Back
Sep
19
2017

How to prepare for the future of work

  • Image provided by:

The future holds many changes, and some businesses are taking notice. People like Gabriele Zedlmayer are analyzing the data, and understanding how businesses can adapt.

Don't get comfortable

Changes are afoot - the world as we know it today is unimaginable when compared to the world a mere 25 years ago. The economic landscape, thanks to automation, globalization, technology, and the gig economy, have lead to rapid change. Everything is being disrupted - old industries, big and small companies, even individuals.

The Latvian technology center VISMA is aware of these changes, and invited visionary Gabriele Zedlmayer to talk about the future of business to the opening of their new headquarter. An appropriate topic to be covered, as the new offices are futuristic beyond imagination, which strikes visitors from the very moment they arrive, as their elevators have no buttons.

Gabrielle highlights that technology is not at the forefront - it undoubtedly plays a large role, but the main factors in the emerging economy are data, partnerships, and task-based employment.

These are the trends that will drastically shape our futures

  • Our world population is experiencing exponential growth - by 2100 there will be an estimated 12 billion people on the planet
  • We're already consuming more resources per year than our world can produce - eventually, something's gotta give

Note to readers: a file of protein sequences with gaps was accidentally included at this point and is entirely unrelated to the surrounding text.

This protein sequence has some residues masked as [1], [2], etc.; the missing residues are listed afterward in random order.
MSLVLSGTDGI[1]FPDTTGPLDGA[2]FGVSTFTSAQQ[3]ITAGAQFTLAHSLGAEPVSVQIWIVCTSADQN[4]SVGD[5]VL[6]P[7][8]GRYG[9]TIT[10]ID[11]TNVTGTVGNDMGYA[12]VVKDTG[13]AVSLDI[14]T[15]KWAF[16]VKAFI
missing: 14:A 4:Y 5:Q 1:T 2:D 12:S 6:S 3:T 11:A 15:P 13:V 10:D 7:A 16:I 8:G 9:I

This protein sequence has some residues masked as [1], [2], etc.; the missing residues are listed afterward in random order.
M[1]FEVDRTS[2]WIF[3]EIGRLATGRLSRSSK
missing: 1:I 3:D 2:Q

• The amount of data we have is doubling - our data doubles every year, and this exponential growth means that in two years, the amount of data we collect will double every two hours
  • The cheaper computing power gets, the more advanced artificial intelligence can become

What these trends mean for the future of work

The future of work means that there will be increasing data, that AI will be able to process itself - no more need for data analysis. This has major implications for the medical field, letting a computer access a wealth of information, millions of data points, and source knowledge from a wider range, making for more accurate diagnoses.

In addition to medicine, delivery is being automated, as we speak. Elon Musk is a month away from unveiling self-driving trucks, which will then put a lot of drivers out of work.

In terms of manufacturing, if once the product was the object of interest, now the interest has shifted to the data that it can collect and product.

Zedlmayer emphasizes that the work force of the future has to get comfortable with uncertainty. That means becoming agile, picking up necessary skills, pivoting to relevant markets.

As Darwin stated: “It is not the strongest of the species that survives, nor the most intelligent that survives. It is the one that is most adaptable to change.”

The workforce will have to be open, with its data and knowledge. Collaboration skills will become key, and owning, and not sharing data, will only lead to short-term benefits and later social ostracization.

Lastly, the individual will have to begin to seriously invest in their own personal development. Learning new skills, being able to pivot and adapt to new working realities as they will inevitably pop up.

The hosts of the event, the VISMA technology company that creates administrative software, accented the importance of being open to change. Not only does the foundation of their business depend on it - selling clients on innovative software solutions for their businesses, but they also implement even the smallest changes in their own working environment. The button-less elevator being one very visible example, and another being their own custom-built software for their hundreds of employees to minimize the amount of paperwork done in an office - receiving and viewing pay stubs, denoting vacation time, and having expenses accepted.